Israel's parliament easily voted down a bill on Monday calling for a national referendum on Prime Minister Ariel Sharon's Gaza withdrawal plan, rejecting the last-ditch attempt to torpedo the plan and sparking settler threats of civil war.
With the referendum's failure and the expected approval of this year's state budget later this week, the pullout appears to have weathered all legislative threats against it.
Demoralized by the defeat, settlers said they would move their fight into the streets, promising to bring 100,000 protesters to the settlements slated for evacuation to prevent the withdrawal. They also pinned their hopes on the Supreme Court, which agreed on Monday to hear a challenge to the pullout.
Approval of a referendum would have almost certainly delayed the withdrawal, scheduled for this summer, and could have brought down Sharon's government and forced new elections. Sharon has repeatedly rejected calls for a national vote as a stalling tactic. Opinion polls show a large majority of Israelis back the Gaza withdrawal.
Opponents of Sharon's "disengagement" plan, which will remove all 21 Gaza settlements and four in the northern West Bank, lobbied vigorously for the referendum.
Uzi Landau, a withdrawal opponent in Sharon's own Likud Party, met with Rabbi Ovadia Yosef, the spiritual leader of the ultra-Orthodox Jewish Shas Party, to try to persuade him to support the referendum. Shas controls 11 seats in the 120-member parliament.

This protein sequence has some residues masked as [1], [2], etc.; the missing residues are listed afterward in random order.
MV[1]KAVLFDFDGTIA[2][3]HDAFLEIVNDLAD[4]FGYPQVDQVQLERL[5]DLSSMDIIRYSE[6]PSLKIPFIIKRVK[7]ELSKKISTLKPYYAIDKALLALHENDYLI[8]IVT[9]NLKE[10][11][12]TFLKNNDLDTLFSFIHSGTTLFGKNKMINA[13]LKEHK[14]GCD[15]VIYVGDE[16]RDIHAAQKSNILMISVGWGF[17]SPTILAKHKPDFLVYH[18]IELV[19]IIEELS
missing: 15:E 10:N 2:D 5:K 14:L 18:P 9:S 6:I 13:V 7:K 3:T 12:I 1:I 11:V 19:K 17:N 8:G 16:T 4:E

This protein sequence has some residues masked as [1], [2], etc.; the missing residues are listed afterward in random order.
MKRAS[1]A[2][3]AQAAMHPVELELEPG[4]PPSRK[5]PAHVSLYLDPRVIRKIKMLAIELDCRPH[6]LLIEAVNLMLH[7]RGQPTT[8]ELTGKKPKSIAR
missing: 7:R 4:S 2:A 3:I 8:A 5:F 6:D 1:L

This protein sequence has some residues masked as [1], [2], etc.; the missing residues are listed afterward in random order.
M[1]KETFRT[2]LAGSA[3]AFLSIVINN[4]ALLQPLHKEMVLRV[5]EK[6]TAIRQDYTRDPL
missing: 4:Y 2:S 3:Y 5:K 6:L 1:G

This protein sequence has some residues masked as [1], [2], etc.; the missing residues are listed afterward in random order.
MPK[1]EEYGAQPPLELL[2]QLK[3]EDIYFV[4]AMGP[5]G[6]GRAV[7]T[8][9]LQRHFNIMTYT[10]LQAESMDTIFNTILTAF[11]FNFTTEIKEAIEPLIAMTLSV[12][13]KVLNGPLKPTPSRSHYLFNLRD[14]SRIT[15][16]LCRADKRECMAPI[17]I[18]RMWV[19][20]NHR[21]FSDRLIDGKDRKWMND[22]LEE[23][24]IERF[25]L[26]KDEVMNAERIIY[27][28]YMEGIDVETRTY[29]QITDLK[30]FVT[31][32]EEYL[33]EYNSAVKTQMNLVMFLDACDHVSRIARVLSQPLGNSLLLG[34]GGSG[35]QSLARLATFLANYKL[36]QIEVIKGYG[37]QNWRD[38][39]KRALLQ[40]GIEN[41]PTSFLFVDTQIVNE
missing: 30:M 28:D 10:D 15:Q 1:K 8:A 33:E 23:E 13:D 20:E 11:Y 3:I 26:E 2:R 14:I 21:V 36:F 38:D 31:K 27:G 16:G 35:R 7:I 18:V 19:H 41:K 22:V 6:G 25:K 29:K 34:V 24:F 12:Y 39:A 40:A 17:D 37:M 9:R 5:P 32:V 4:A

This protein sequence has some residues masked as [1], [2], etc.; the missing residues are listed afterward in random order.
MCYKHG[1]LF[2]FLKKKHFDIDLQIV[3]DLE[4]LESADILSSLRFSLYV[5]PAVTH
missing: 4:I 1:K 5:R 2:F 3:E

Yosef opposes a Gaza withdrawal but instructed the Shas legislators to oppose the referendum anyway, fearing a national plebiscite would set a precedent that would give Israel's secular majority a weapon to use against the ultra-Orthodox minority.
After a rowdy debate, repeatedly interrupted by the shouts of angry lawmakers -- several of whom were ejected -- the Knesset overwhelmingly defeated the proposal 72-39.
"This is a dramatic statement of the Israeli parliament that disengagement is going to be carried out as planned," Vice Premier Ehud Olmert said.
Settlers, thousands of whom protested across from the Knesset, said the vote would split Israeli society.
The government missed a chance to "prevent a violent confrontation and civil war," the Settlers Council said in a statement.
The vote exposed the deep divisions in Likud, a hawkish party filled with settlers and their allies that was stunned by Sharon's sudden reversal last year of his longtime policy of backing settlement building. Sharon says the pullout will help Israel hang onto parts of the West Bank.
Only 13 of Likud's 40 legislators voted against the referendum, forcing Sharon to rely on the support of dovish parties and Arab legislators.
The disengagement plan has repeatedly won Knesset votes. In what will likely be its final legislative test, Sharon must get his budget passed by tomorrow, a near certainty after the opposition Shinui Party agreed over the weekend to support the spending plan.
The battle now moves to Israel's Supreme Court, which agreed Monday to hear a challenge to the law providing the legal framework for the Gaza withdrawal. The hearing is set for April 8 before an expanded panel of 11 judges, the Courts Administration said. Such a large panel is generally reserved for landmark cases.
Israeli legal analyst Moshe Negbi said the court decided to hear the case to show that justice was being done, but it was highly unlikely to strike down the law.